Kotor is a coastal town in Montenegro frequently visited by tourists for its medieval towns, rich history, and beautiful landscapes. Another reason Kotor attracts tourists is its feline population. Everywhere you go, you can find a cat roaming the streets, basking in the sun, or perched on a pillar.
Kotor has a large population of cats, which have become a symbol of the city and a number one holiday destination for cat lovers.
The History of Kotor Cats
Cats have always had a home in Kotor. It is said that during the Austro-Hungarian navy revolt in 1918, Slavic sailors sailed their ships into The Bay of Kotor, but they didn’t come alone; their cats came along with them too.
The mindset toward the cats is said to have evolved from folklore, with the Montenegrin people believing that cats saved the town of Kotor. The cats were necessary to protect the village from rats, mice, and snakes. Because they come from all over the world, the Kotor cat population is a large and multicultural one!
Even the town’s name is cat-related; “Kotor” is the Montenegrin form of the Italian “Cattaro,” which means cats. Numerous shops sell cat-themed merchandise in Kotor’s maze of alleys, and there is a museum with feline-themed treasures.
How Many Cats Are There in Kotor, Montenegro?
In 2010, an unidentified person began poisoning the cats, killing at least 30 strays. Caring citizens raised concerns and successfully campaigned for local authorities to protect the innocent felines.
The square near the church of St Marys is now the official place where the cats can be fed, as they are most concentrated in that area of the city. But how many stray cats are there in Kotor, Montenegro?
While there is no definitive answer, the number of stray cats is in the thousands. To gain some perspective, if one female cat produces an average of three kittens per litter and produces two litters a year, that is 12 kittens from just one cat! In five years, that’s 11,801 cats!
While there are thousands of stray cats populating the city of Kotor, the numbers are stabilizing thanks to the help of Kotor Kitties. Kotor Kitties is a charity registered in the United States, the United Kingdom, and Montenegro that provides free sterilization and medical care to cats throughout Montenegro.
The charity was started by an American tourist whose goal was to raise funds to have at least 10 cats spayed, and only one year later, 796 cats were spayed. Another 4 years later, they more than doubled that number to 7,098. That’s a lot of stray cats!
The movement has spread, and locals and volunteers are now helping capture the cats, so they can be fixed before returning to the town.
Are the Cats in Kotor Looked After?
The sweet cats of Kotor generally seem happy and healthy when you spot one, but they need help. The reality for some of them is the same as most stray cats. They can go cold and hungry and are usually chased away from restaurants.
Furthermore, the kittens born from the stray cats are usually injured or riddled with fleas and worms. With the help of volunteers, Kotor Kitties captures and spays the cats, which humanely controls the population of cats in Kotor. The Montenegrin community is now embracing them and even keeping them as pets.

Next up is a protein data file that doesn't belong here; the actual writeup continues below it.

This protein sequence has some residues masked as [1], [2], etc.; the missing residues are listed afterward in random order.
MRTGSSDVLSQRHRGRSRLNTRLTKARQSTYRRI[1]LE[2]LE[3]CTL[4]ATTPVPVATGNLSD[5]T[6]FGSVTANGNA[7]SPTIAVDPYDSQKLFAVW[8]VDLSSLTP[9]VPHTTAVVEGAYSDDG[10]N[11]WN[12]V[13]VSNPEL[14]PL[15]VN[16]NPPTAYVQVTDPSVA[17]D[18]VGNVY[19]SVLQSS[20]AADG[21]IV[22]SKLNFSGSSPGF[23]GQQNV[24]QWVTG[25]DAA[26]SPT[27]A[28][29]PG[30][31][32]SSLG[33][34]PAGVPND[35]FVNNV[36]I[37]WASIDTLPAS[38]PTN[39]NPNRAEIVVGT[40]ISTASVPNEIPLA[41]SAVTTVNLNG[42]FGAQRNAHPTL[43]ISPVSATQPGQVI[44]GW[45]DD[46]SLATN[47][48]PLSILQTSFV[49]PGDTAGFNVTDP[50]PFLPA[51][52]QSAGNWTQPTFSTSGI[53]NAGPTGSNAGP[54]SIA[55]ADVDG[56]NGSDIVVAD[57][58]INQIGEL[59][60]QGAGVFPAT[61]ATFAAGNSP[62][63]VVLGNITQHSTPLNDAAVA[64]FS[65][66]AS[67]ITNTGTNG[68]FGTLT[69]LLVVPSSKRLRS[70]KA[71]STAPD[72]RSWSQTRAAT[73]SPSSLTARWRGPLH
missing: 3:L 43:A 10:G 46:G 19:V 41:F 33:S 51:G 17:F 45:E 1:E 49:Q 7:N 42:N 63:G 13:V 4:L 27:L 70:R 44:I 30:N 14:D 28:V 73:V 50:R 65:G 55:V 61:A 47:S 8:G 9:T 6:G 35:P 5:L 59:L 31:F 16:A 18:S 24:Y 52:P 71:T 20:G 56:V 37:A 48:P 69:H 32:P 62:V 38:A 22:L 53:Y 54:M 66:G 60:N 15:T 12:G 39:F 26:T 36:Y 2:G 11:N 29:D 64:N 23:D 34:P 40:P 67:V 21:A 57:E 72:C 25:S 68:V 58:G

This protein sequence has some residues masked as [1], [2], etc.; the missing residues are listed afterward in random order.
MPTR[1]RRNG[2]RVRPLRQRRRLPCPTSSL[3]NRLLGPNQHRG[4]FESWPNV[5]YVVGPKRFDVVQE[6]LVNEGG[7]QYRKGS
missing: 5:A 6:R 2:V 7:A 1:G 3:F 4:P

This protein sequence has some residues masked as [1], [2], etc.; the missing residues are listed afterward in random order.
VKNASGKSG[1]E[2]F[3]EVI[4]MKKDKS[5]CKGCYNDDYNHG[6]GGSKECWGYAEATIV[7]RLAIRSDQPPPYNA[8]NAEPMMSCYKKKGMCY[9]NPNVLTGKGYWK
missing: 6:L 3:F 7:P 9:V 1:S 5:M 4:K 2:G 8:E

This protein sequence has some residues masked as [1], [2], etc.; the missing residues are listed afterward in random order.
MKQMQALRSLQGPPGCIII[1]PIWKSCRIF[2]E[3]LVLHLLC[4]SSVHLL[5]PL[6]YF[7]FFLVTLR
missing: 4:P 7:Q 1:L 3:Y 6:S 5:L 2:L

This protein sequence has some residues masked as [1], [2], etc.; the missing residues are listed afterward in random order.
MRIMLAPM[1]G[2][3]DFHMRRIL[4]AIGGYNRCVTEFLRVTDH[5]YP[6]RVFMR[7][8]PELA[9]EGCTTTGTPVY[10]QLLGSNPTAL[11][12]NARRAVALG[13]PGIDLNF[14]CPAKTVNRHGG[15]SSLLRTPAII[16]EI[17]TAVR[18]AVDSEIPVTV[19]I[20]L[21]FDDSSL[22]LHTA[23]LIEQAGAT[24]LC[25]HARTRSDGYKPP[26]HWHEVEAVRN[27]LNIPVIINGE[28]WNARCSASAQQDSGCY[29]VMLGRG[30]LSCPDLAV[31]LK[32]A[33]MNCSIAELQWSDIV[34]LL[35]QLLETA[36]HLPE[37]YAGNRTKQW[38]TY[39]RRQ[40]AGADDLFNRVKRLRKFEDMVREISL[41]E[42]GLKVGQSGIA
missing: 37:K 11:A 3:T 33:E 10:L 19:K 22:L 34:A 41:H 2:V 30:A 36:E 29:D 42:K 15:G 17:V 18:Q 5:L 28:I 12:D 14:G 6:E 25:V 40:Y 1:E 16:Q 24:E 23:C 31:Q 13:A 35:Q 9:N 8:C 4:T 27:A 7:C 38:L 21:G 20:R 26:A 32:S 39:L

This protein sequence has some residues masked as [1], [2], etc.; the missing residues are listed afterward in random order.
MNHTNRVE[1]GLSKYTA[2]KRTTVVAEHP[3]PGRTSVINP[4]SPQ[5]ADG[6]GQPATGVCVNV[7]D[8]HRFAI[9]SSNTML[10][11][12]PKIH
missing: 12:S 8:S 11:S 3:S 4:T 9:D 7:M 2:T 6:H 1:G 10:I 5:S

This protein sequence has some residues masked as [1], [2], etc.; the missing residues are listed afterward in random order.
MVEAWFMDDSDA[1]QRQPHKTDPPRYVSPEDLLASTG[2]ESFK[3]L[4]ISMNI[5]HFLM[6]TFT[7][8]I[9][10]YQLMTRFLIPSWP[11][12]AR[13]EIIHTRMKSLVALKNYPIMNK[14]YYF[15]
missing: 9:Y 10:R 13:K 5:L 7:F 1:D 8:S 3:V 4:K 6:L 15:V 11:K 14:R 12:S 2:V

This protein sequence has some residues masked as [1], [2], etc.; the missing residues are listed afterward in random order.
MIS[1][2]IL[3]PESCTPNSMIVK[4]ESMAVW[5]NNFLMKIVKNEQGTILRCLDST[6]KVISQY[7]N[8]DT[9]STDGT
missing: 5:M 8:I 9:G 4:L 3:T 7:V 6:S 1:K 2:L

The kitties of Kotor are also receiving help from local vets, and in the museum, visitors can leave donations that go toward housing and feeding the cats.
How Can You Help to Keep Stray Cats Safe?
If you have stray cats in your town and are inspired by the story of the Kotor cats, there are ways you can help keep them safe. You can build them a shelter made from repurposed wood or an old plastic shelter that is well-sealed and insulated. It doesn’t need to be big since cats usually use body warmth to keep warm.
During the warmer months, placing the shelter in the shade can keep it cool, and elevating it can keep it off the damp ground and dry. Avoid putting blankets in the enclosure as they may get smelly and ruined from urine.
You can feed the cats once a day at the same time so they get used to the feeding routine. Pick up the bowl 30 to 45 minutes after they have finished eating until the next day. Because canned food contains more fat than dry food, it is ideal for the winter.
Also, it’s essential to provide them with fresh water near their shelter. If there are too many stray cats for you to help alone, reach out to the community and consider a fundraising effort to help pay for food, housing, and spaying and neutering.
Kotor, Montenegro, is famous for its cat population and is a popular attraction for cat-loving tourists. While there are too many cats to count, thousands live in the town and can be spotted around every corner. They originally came on ships with sailors and were used to eradicate rats and mice.
Organizations are now involved in capturing the cats, spaying or neutering them, and sending them safely back into the town. They are also cared for by locals, veterinarians, and cat lovers who know their story and want to help by donating money.
Featured Image Credit: Jason_yu, Shutterstock